The Pomegranate Series, Episode 7: Suit Up! (Designs)

In the previous episode, we discussed about the protection of new inventions. We found that a patent are granted for a new product which inter alia necessarily has some utility attached to it. Basically this is innovation which makes life easier. But apart from functional ones, we are known to derive pleasure also from those inventions which embody something beyond something as rational as utility.

The fashion industry, for example, almost entirely strives on innovation as well as creativity. Many among us have a special place in our hearts for branded clothes and accessories. Celebrated brands like Vero Moda and Levi’s handsomely pay their workforce to come up with new designs for their product range every year. Novelty and uniqueness provide the incentive for consumers to buy their product and their rivals to compete more fiercely. These are essentially drawings made on paper (whether physical or on computer software) which, after being applied to some kind of cloth (or dress material), are put up for sale as the final product. Design protection doesn’t end here; it extends to every novel design which has ornamental or visual value of any kind.

The interesting aspect is that the cloth by itself has no IP in itself unless the design in the drawing is applied to it. Even though novelty is an indispensible requirement, this effort is not rewarded with patent protection. The reason for this refusal is that these products lack usefulness. We buy and use a t-shirt because we like their shape, the colorful prints, the beautiful embroidery and essentially all the ornamental and decorative features on the garment which appeal only to our eyes. This fusion of patent and copyright is classified as and protected by IP law as an Industrial Design or Design Patent.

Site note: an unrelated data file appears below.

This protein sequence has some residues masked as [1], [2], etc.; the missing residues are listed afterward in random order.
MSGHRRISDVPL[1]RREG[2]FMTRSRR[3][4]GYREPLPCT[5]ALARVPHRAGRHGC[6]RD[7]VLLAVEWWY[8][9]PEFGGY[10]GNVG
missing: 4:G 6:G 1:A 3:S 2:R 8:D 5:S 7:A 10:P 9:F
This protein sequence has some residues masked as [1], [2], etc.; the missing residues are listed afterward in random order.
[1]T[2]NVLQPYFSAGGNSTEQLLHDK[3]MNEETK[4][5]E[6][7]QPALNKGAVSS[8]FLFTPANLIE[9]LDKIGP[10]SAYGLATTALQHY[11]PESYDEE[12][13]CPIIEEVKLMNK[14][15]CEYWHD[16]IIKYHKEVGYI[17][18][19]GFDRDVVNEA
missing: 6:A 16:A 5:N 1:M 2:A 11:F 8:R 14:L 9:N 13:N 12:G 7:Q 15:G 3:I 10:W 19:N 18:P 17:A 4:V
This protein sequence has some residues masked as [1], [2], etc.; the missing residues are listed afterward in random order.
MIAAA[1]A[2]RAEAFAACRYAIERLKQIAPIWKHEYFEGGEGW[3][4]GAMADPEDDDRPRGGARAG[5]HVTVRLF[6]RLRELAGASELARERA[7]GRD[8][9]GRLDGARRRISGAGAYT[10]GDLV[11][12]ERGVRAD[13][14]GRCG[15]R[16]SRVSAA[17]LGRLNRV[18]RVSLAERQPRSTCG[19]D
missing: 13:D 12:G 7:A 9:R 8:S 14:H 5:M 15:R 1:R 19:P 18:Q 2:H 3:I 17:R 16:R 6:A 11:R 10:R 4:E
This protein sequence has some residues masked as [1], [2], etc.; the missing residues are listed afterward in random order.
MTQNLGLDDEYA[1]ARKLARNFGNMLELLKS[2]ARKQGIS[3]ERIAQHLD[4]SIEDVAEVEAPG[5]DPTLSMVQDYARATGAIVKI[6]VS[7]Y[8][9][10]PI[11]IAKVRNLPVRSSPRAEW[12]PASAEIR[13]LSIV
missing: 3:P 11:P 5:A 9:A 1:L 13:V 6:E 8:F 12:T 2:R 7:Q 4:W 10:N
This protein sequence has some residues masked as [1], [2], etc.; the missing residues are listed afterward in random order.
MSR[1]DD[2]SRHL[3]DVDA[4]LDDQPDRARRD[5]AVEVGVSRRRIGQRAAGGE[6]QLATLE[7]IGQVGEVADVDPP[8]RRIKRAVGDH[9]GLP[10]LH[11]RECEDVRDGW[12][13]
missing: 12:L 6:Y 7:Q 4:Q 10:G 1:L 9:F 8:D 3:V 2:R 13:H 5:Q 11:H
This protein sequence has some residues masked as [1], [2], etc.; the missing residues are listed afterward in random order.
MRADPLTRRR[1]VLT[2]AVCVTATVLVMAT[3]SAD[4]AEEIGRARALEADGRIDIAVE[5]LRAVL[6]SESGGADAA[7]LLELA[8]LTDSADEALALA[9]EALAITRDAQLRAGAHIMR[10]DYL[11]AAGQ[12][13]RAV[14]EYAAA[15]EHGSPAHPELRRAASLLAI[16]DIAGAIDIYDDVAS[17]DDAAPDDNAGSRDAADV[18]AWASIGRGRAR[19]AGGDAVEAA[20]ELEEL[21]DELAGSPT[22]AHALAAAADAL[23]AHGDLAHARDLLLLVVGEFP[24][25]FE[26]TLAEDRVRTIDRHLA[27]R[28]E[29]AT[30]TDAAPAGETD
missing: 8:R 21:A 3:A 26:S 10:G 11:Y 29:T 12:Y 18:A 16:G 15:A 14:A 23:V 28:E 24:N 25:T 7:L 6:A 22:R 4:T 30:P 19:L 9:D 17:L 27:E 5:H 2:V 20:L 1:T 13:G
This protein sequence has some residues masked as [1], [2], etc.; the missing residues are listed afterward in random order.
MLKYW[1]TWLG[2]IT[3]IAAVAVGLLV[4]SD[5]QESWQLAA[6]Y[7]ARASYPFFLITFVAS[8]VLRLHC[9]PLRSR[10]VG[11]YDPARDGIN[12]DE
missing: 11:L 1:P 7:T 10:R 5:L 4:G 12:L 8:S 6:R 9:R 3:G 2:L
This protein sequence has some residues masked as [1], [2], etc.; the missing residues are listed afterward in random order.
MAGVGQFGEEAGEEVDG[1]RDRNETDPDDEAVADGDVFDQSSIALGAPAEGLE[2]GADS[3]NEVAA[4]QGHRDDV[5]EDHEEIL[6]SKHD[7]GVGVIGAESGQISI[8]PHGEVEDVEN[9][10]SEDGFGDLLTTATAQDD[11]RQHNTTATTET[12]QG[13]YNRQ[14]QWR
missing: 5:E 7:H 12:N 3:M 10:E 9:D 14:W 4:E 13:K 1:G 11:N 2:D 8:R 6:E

Every design is starts out as a copyright; because it is always based on an artistic work like the sketch of a coke bottle on paper. Serving as a blue print, the sketch is then applied to plastic by using a mechanical process to arrive at what we call a Coke Bottle. But the law says that any three dimensional object (representation) based on an artistic work will also be protected by copyright law. This is where IP law facilitates the beautiful co-existence of design and copyright. The law says that for the first 50 reproductions[1] of the artistic work, a copyright would be operative; but the moment a 51st bottle manufactured by Coca Cola, it falls under the ambit of design law. Therefore an industrial design is an enhanced form of copyright, but falls short of qualifying as a patent. This is one of the reasons the violation of this IP right is termed as ‘Piracy of Design’ instead of infringement.

This form of IP accounts for the a 15-year term of protection for a massive range of manufactured goods such as carving of jewelry, confectionary products, the cuts of your furniture, design of your clothes, in addition to the unique shape and size of your accessories and even your car and that of almost all the Fast Moving Consumer Goods (FMCGs). Since many of these products are used by most of us in everyday life, we sometimes overlook the fact that all registered design have to be novel and previously unpublished (or otherwise in the public domain). Therefore you may realize that the shape or the ‘look’ of even the headlamps of any two car brands is never identical or similar. Therefore the novelty requirement in patents is just as strictly enforced while granting a design. Unlike copyright and trademark, a design (as well as a patent) has to be mandatorily been registered for enjoying IP protection.

Along with an Industrial Design, there is another IP which is protected only after being applied to a manufactured product. But the slight difference between them in terms functionality has caused our last Fundamental IP to be the superstar among the business fraternity.

Watch the last two episodes of the first season of The Pomegranate Series to meet this blockbuster.

Ritvik M. Kulkarni


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